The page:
This was no easy branch of the journalist's trade that had been opened. Malvery rejected her personal comfort and social standing in favour of employing complex disguise to 'become' one of the underclass. Her proclivity for publicity and 'performance' never far from her mind, she had herself somewhat theatrically photographed in a variety of lowlife settings in order to underpin the new heights of her investigative reporting and campaigning criticism. Photographs duly appeared in the seven-part series for Pearson's showing her as a street tramp, flower-seller, Covent Garden pea-sheller, street pedlar, barmaid and organ-grinder; there were also numerous photographs of the oppressed subjects of her various photo-journalism projects.
Malvery's writing on the plight of London's poor women and children, the slave traffic in women and on morals and manners generally, continued in the daily and periodical press. Her Pearson's series was revised and published in book form as 'The Soul Market' in 1906. She continued speaking and performing, constantly raising funds for the construction and running of shelters for the destitute.

From, where there is a fuller account of Malevery's family

I have been unable to find digitised copies of the magazine, but I do have her book "The Soul Market" which includes her experiences working undercover in the East End. It is PDF and is very 'readable'. I can forward copies to anyone who wants to read it.

Research Notes

  • Research note 02: In 1889 Laura was struck in the chest by lightening. Her watch chain melted, and she spent some time in a precarious state. The windmill, where she lived, was also struct and severly damaged..8
  • Research note 01: In 1901 Laura was living with a brother and 2 of her sisters, all unmarried, in Hempnall Road, Woodton. The ages as listed ranged from 54 to 41. Thomas, the brother, was a miller. The 3 ladies did not have occupations noted, but in various directories, he was listed as a miller and shopkeeper. All 3 were still alive when Laura (at least) went to Whitechapel. What on earth would take a single woman over 40 to such a place, and what did she die of? In 1911 the 3 other people from the 1901 census were still single and still living together. "The East End of London - The largest slum on earth in the heart of the capital of the richest + greatest Empire on earth."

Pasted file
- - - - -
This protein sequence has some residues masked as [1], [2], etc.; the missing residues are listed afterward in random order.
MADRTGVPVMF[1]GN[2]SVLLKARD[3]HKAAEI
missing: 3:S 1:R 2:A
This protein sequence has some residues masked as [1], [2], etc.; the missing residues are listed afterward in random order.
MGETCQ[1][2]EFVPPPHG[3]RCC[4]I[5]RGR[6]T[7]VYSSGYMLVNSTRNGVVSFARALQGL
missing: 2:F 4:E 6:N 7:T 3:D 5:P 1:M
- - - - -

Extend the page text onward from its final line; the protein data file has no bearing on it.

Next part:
* It is interesting to note that there is a small link between unmarried ladies from this family (albeit at a later date) with the Salvation Army, and that Booth House is in Whitechapel Road. Is it possible Laura was there with the Army?
    * There is nothing in the probate database for Laura.


  1. Free parish registers, online,      Norfolk
    Place     Woodton
    Church     All Saints
    RegisterNumber     690
    BaptismDate     01 Aug 1858
    Forename     Laura Elizabeth
    Sex     F
    FatherForename     Robert Last
    MotherForename     Elizabeth Hephzibah
    FatherSurname     EVERRETT
    Abode     Woodton
    FatherOccupation     Miller
    FileNumber     8155.
  2. International Genealogical Index (IGI), Batch number: Dates Source Call No. Type Printout Call No. Type
    7734130 - 1126174 Film NONE
    Sheet: 36.

  3. Certificate or Original Parish Reg Entry, Extract from original records, Family Search web site image # 47.
  4. Copies of original certificates and docs.
  5. Free UK BDM index from 1837, online, dec qtr EVERRETT Robert Last 67 Loddon 4b 136.
  6. Free UK BDM index from 1837, online, EVERETT      Laura Elizabeth      45      Whitechapel      1c     224.
  7. Census data as per CD, 1891 Woodton

    Hempnall Road
    Elizabeth.H.EVERETT (75) widow born Woodton
    Emma Elizabeth EVERETT (38) daughter born Woodton
    Laura EVERETT (30) daughter born Woodton
    Aldiss EVERETT (32) son Miller born Woodton

    e-mail address.
  8. Find my past web sites, online or, Thetford & Watton Times and People's Weekly Journal. 15 June 1889.